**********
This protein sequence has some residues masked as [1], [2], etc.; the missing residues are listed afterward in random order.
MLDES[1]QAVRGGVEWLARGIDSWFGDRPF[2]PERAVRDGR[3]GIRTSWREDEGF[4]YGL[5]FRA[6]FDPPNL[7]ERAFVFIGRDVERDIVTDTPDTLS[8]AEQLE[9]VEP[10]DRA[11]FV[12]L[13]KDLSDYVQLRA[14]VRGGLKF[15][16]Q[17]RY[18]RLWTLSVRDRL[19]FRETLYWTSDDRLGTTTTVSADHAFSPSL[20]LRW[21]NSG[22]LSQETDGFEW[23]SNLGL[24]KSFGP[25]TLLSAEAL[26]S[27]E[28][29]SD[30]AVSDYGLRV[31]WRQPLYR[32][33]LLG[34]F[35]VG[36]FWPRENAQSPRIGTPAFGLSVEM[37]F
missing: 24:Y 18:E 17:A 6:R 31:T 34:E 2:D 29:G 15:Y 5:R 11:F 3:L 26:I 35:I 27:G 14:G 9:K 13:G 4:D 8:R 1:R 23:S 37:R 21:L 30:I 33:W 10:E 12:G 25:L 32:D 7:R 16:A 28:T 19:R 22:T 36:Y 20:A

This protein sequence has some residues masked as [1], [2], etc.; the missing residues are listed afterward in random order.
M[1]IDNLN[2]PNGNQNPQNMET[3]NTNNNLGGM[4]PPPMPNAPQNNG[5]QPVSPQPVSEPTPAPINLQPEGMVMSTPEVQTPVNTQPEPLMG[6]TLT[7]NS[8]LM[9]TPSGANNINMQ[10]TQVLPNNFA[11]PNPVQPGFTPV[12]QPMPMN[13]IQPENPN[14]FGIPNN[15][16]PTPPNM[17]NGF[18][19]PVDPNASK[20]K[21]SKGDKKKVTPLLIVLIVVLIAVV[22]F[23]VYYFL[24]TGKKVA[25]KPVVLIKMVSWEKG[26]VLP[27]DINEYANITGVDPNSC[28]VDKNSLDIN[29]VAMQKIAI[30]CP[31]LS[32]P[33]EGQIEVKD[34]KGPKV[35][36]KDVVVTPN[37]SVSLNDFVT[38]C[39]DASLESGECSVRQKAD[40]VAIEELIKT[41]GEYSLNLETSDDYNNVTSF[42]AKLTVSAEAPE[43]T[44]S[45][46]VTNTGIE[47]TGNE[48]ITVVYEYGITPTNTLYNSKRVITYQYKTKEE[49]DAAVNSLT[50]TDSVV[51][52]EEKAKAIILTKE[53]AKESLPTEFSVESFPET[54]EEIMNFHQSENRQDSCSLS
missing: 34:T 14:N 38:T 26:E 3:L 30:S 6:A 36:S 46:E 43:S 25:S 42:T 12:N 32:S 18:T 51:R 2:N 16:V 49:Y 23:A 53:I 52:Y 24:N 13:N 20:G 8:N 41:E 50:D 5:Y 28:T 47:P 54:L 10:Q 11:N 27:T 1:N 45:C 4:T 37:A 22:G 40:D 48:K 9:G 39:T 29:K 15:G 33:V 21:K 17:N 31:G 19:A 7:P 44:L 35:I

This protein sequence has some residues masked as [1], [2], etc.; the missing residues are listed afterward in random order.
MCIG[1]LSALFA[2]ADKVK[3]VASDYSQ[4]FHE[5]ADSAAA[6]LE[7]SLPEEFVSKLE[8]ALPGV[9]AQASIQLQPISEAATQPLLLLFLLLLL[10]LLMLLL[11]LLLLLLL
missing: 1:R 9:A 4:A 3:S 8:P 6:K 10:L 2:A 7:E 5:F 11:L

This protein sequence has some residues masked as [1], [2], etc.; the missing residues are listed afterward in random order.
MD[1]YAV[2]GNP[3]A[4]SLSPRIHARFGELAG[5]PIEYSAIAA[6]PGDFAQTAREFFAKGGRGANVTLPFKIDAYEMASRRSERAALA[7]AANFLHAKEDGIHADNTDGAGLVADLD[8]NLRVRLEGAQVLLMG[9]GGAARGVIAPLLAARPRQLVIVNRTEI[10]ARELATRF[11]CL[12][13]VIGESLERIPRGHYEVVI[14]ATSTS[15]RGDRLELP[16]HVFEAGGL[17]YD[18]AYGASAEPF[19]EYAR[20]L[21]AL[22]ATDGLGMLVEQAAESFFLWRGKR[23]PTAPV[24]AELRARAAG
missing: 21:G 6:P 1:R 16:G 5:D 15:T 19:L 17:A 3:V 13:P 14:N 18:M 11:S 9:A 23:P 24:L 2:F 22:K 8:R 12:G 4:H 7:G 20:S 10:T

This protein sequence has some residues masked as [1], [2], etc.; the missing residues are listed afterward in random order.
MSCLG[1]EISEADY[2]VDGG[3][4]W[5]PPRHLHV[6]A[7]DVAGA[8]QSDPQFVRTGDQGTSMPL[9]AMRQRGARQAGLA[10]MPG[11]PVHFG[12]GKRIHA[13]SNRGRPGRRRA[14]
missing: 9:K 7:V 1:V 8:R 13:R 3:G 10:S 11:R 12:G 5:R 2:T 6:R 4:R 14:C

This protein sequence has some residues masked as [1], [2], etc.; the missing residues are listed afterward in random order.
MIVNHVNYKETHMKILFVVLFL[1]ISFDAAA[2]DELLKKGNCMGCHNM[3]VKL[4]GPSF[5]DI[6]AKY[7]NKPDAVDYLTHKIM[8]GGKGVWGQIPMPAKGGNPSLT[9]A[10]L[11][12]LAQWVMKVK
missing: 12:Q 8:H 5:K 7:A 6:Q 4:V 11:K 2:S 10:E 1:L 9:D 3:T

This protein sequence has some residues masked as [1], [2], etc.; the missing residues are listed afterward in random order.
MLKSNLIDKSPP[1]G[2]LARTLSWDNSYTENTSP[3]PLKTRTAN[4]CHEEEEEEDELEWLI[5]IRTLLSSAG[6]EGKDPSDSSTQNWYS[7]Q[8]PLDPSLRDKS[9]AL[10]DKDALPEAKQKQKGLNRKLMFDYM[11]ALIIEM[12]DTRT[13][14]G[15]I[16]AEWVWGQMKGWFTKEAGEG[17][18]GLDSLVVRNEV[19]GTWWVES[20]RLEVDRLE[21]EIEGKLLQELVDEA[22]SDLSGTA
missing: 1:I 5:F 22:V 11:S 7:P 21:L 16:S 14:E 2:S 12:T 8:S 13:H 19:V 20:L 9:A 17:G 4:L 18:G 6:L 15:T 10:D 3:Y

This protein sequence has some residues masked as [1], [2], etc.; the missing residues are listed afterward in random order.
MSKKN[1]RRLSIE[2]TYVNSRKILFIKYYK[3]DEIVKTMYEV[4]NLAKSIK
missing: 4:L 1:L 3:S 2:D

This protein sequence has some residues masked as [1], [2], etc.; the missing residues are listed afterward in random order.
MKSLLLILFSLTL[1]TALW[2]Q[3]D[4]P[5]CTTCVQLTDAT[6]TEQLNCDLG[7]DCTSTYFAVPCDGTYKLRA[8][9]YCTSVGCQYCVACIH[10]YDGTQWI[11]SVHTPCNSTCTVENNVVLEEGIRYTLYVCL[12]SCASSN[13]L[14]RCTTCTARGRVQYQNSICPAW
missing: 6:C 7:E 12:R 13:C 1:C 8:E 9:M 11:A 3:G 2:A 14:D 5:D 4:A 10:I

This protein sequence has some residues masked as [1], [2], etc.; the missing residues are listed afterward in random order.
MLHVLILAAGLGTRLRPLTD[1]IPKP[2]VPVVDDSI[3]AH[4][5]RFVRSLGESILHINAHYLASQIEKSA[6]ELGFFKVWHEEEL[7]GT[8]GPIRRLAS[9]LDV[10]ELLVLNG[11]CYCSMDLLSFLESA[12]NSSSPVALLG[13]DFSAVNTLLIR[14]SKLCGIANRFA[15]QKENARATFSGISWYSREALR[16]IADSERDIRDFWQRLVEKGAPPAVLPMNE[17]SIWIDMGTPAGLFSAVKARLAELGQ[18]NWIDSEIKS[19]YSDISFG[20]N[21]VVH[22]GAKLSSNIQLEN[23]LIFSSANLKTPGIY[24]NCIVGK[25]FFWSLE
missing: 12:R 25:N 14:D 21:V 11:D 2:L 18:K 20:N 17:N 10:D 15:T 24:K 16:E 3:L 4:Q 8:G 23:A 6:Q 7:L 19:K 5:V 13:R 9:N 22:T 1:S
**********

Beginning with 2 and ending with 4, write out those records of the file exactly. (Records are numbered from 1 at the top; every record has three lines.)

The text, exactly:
This protein sequence has some residues masked as [1], [2], etc.; the missing residues are listed afterward in random order.
M[1]IDNLN[2]PNGNQNPQNMET[3]NTNNNLGGM[4]PPPMPNAPQNNG[5]QPVSPQPVSEPTPAPINLQPEGMVMSTPEVQTPVNTQPEPLMG[6]TLT[7]NS[8]LM[9]TPSGANNINMQ[10]TQVLPNNFA[11]PNPVQPGFTPV[12]QPMPMN[13]IQPENPN[14]FGIPNN[15][16]PTPPNM[17]NGF[18][19]PVDPNASK[20]K[21]SKGDKKKVTPLLIVLIVVLIAVV[22]F[23]VYYFL[24]TGKKVA[25]KPVVLIKMVSWEKG[26]VLP[27]DINEYANITGVDPNSC[28]VDKNSLDIN[29]VAMQKIAI[30]CP[31]LS[32]P[33]EGQIEVKD[34]KGPKV[35][36]KDVVVTPN[37]SVSLNDFVT[38]C[39]DASLESGECSVRQKAD[40]VAIEELIKT[41]GEYSLNLETSDDYNNVTSF[42]AKLTVSAEAPE[43]T[44]S[45][46]VTNTGIE[47]TGNE[48]ITVVYEYGITPTNTLYNSKRVITYQYKTKEE[49]DAAVNSLT[50]TDSVV[51][52]EEKAKAIILTKE[53]AKESLPTEFSVESFPET[54]EEIMNFHQSENRQDSCSLS
missing: 34:T 14:N 38:T 26:E 3:L 30:S 6:A 36:S 46:E 43:S 25:S 42:T 12:N 32:S 18:T 51:R 2:N 16:V 49:Y 23:A 53:I 52:Y 24:N 13:N 20:G 8:N 41:E 50:D 5:Y 28:T 47:P 54:L 10:Q 11:N 27:T 1:N 45:C 4:T 37:A 22:G 40:D 48:K 9:G 39:T 29:K 15:G 33:V 21:K 17:N 31:G 19:A 7:P 44:L 35:I

This protein sequence has some residues masked as [1], [2], etc.; the missing residues are listed afterward in random order.
MCIG[1]LSALFA[2]ADKVK[3]VASDYSQ[4]FHE[5]ADSAAA[6]LE[7]SLPEEFVSKLE[8]ALPGV[9]AQASIQLQPISEAATQPLLLLFLLLLL[10]LLMLLL[11]LLLLLLL
missing: 1:R 9:A 4:A 3:S 8:P 6:K 10:L 2:A 7:E 5:F 11:L

This protein sequence has some residues masked as [1], [2], etc.; the missing residues are listed afterward in random order.
MD[1]YAV[2]GNP[3]A[4]SLSPRIHARFGELAG[5]PIEYSAIAA[6]PGDFAQTAREFFAKGGRGANVTLPFKIDAYEMASRRSERAALA[7]AANFLHAKEDGIHADNTDGAGLVADLD[8]NLRVRLEGAQVLLMG[9]GGAARGVIAPLLAARPRQLVIVNRTEI[10]ARELATRF[11]CL[12][13]VIGESLERIPRGHYEVVI[14]ATSTS[15]RGDRLELP[16]HVFEAGGL[17]YD[18]AYGASAEPF[19]EYAR[20]L[21]AL[22]ATDGLGMLVEQAAESFFLWRGKR[23]PTAPV[24]AELRARAAG
missing: 21:G 6:P 1:R 16:G 5:D 15:T 19:L 17:A 3:V 13:P 14:N 18:M 11:S 9:A 23:P 24:L 2:F 22:K 8:R 12:G 4:H 7:G 20:S 10:T